14 .President Richard Nixon was the first president to resign his presidency over a scandal called Watergate.

15.President Taft became chief justice of the Supreme Court after leaving the White House, saying he preferred this job to that of being President of the United States 

16. Gerald Ford was the only president of the United States to not be elected by the people. He was appointed vice president by President Nixon and later assumed the office of president when President Nixon resigned.

17. President John Quincy Adams liked to swims naked in the Potomac River the early morning.

1. Pretend you are the President of the United States. Write a diary entry about a day in your life. Who did you meet in the Oval Office? What issue do you address? Etc.

2. Which president would you like to meet and why? What would you ask of this President?

3. What are FOUR characteristics you feel that someone who is President should possess? Why are these characteristics important?

Extension Activities:
1. Try this free web quest on the Presidents of the United States:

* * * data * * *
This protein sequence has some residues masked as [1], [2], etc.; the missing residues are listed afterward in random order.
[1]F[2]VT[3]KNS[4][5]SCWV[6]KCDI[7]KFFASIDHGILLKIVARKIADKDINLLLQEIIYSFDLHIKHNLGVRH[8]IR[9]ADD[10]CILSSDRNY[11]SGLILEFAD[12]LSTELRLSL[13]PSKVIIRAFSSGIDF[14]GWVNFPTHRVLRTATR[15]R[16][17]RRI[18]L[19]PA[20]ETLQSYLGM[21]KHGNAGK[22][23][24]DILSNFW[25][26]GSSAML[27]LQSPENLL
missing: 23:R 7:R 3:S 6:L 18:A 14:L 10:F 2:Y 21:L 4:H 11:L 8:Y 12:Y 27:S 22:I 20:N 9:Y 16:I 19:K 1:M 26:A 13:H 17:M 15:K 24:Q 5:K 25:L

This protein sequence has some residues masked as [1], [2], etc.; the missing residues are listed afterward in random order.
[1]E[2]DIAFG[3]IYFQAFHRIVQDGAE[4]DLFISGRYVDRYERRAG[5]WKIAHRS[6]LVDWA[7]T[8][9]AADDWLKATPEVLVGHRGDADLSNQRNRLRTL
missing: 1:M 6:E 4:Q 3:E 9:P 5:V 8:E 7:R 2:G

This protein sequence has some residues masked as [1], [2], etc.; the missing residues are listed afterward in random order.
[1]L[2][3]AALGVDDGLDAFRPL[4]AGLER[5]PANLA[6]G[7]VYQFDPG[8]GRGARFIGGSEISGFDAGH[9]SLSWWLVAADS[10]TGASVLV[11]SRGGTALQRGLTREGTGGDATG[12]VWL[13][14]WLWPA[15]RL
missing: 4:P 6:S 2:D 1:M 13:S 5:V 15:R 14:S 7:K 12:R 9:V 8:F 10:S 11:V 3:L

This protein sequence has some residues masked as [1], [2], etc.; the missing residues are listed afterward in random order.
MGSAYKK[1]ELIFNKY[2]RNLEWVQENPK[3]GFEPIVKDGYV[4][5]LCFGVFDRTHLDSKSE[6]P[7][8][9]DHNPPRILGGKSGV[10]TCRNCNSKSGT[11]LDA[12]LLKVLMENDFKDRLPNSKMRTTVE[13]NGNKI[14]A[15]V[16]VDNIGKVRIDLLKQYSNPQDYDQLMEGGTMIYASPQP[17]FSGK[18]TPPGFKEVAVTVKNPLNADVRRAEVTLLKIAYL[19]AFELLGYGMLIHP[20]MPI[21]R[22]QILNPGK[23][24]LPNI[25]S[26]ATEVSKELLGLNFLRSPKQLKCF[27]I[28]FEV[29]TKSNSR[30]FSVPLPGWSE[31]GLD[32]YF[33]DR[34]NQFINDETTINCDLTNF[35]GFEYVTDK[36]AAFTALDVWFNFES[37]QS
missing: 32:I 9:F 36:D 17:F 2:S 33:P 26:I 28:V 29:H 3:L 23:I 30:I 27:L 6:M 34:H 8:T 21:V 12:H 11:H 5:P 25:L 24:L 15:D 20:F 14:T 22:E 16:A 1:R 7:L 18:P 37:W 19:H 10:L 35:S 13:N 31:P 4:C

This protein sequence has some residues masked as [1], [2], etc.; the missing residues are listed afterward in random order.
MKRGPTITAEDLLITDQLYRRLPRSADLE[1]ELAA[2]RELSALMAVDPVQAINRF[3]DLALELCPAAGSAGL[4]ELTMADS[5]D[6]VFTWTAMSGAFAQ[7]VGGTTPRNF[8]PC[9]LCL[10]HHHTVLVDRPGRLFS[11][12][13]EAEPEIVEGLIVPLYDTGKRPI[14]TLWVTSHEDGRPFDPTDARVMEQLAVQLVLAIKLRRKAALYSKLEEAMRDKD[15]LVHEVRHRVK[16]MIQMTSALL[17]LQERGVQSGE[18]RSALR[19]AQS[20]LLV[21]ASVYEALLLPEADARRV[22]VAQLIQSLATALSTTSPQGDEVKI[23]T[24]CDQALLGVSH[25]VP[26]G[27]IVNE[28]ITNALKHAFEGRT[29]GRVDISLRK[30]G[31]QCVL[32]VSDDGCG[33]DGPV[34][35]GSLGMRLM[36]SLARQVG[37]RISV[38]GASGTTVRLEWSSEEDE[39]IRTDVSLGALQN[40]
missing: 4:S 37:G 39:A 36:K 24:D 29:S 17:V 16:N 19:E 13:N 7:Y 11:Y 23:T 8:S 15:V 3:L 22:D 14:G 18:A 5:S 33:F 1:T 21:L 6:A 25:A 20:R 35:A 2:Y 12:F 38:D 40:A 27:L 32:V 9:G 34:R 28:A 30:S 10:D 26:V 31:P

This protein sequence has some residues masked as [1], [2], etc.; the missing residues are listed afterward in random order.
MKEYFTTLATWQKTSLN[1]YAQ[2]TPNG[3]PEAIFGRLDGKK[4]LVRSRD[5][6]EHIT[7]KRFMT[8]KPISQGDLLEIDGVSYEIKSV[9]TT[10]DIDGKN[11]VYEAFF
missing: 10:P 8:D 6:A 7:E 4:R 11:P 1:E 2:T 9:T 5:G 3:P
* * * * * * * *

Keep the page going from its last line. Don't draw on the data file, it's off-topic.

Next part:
2. Have students illustrate a Presidential Factoid.

3. Have students share some of their responses from YOUR TURN.

You may wish to check out these resources:

The Election Process! (A Webquest/Extension activities)Students will learn about the election process including who the candidates are, requirements to run for office, requirements to vote, the Succession Act, the Electoral College and more. There are 12 web questions, a Did You Know?Comprehension Questions, Teacher page with extension activities, key, links.

Do YOU Know Your Presidents is a series of three challenges. Each challenge worksheet has 25 questions(with 3 choices). The first challenge is the easiest with the third, the hardest.There is also a Presidential Did You Know?

Did You know that President John Quincy Adams had an alligator? Martin Van Buren had two tiger cubs and President McKinley's pet parrot could whistle, "Yankee Doodle". Did you know that President Franklin D. Roosevelt served HOT DOGS to the King of England? Did you know that President Garfield could write with both his right and left hand at the SAME time? Presidential Webquest/Extension Activities:

Learn about the White House with 10 informative web questions, comprehension and discussion questions and several extension activities.NEW:Check out all my resources(summaries) in one place:

Gail Hennessey

Tuesday, February 7, 2017

Valentine's Day and the Heart Factoids(Possible Interactive Notebook Activity)